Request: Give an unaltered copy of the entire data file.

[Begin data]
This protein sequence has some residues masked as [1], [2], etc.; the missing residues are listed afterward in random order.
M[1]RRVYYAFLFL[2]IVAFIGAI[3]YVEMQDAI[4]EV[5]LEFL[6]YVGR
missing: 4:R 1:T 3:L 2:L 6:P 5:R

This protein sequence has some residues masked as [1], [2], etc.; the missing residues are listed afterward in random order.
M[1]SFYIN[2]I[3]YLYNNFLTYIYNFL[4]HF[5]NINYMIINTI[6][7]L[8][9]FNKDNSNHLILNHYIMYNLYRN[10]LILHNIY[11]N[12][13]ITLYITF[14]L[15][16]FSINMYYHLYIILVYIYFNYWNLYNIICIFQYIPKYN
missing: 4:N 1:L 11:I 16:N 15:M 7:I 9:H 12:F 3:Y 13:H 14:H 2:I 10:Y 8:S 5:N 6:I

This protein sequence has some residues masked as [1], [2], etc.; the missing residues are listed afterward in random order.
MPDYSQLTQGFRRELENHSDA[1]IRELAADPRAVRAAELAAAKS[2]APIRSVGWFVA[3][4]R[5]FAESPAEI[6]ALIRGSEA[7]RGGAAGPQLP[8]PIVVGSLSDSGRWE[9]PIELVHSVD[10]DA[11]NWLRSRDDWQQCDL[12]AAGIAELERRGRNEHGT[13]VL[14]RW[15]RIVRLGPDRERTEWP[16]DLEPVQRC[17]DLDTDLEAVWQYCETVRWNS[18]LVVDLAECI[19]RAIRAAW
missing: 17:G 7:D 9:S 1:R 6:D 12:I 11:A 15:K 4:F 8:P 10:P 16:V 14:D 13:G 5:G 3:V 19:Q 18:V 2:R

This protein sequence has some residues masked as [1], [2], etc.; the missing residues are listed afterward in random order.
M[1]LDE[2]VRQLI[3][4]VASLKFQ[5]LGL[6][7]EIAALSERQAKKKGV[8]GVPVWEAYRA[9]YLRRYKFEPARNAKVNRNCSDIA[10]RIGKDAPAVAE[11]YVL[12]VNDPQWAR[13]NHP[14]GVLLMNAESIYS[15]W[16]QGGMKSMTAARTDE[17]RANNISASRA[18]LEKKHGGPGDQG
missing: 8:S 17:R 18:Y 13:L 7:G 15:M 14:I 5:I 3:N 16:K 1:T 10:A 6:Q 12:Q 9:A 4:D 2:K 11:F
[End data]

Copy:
This protein sequence has some residues masked as [1], [2], etc.; the missing residues are listed afterward in random order.
M[1]RRVYYAFLFL[2]IVAFIGAI[3]YVEMQDAI[4]EV[5]LEFL[6]YVGR
missing: 4:R 1:T 3:L 2:L 6:P 5:R

This protein sequence has some residues masked as [1], [2], etc.; the missing residues are listed afterward in random order.
M[1]SFYIN[2]I[3]YLYNNFLTYIYNFL[4]HF[5]NINYMIINTI[6][7]L[8][9]FNKDNSNHLILNHYIMYNLYRN[10]LILHNIY[11]N[12][13]ITLYITF[14]L[15][16]FSINMYYHLYIILVYIYFNYWNLYNIICIFQYIPKYN
missing: 4:N 1:L 11:I 16:N 15:M 7:I 9:H 12:F 3:Y 13:H 14:H 2:I 10:Y 8:S 5:N 6:I

This protein sequence has some residues masked as [1], [2], etc.; the missing residues are listed afterward in random order.
MPDYSQLTQGFRRELENHSDA[1]IRELAADPRAVRAAELAAAKS[2]APIRSVGWFVA[3][4]R[5]FAESPAEI[6]ALIRGSEA[7]RGGAAGPQLP[8]PIVVGSLSDSGRWE[9]PIELVHSVD[10]DA[11]NWLRSRDDWQQCDL[12]AAGIAELERRGRNEHGT[13]VL[14]RW[15]RIVRLGPDRERTEWP[16]DLEPVQRC[17]DLDTDLEAVWQYCETVRWNS[18]LVVDLAECI[19]RAIRAAW
missing: 17:G 7:D 9:S 1:R 6:D 12:I 11:A 15:K 4:F 8:P 10:P 16:V 14:D 13:G 5:G 3:V 19:Q 18:V 2:R

This protein sequence has some residues masked as [1], [2], etc.; the missing residues are listed afterward in random order.
M[1]LDE[2]VRQLI[3][4]VASLKFQ[5]LGL[6][7]EIAALSERQAKKKGV[8]GVPVWEAYRA[9]YLRRYKFEPARNAKVNRNCSDIA[10]RIGKDAPAVAE[11]YVL[12]VNDPQWAR[13]NHP[14]GVLLMNAESIYS[15]W[16]QGGMKSMTAARTDE[17]RANNISASRA[18]LEKKHGGPGDQG
missing: 8:S 17:R 18:Y 13:L 7:G 15:M 14:I 5:I 3:N 16:K 1:T 10:A 6:Q 12:Q 9:A 4:D 2:K 11:F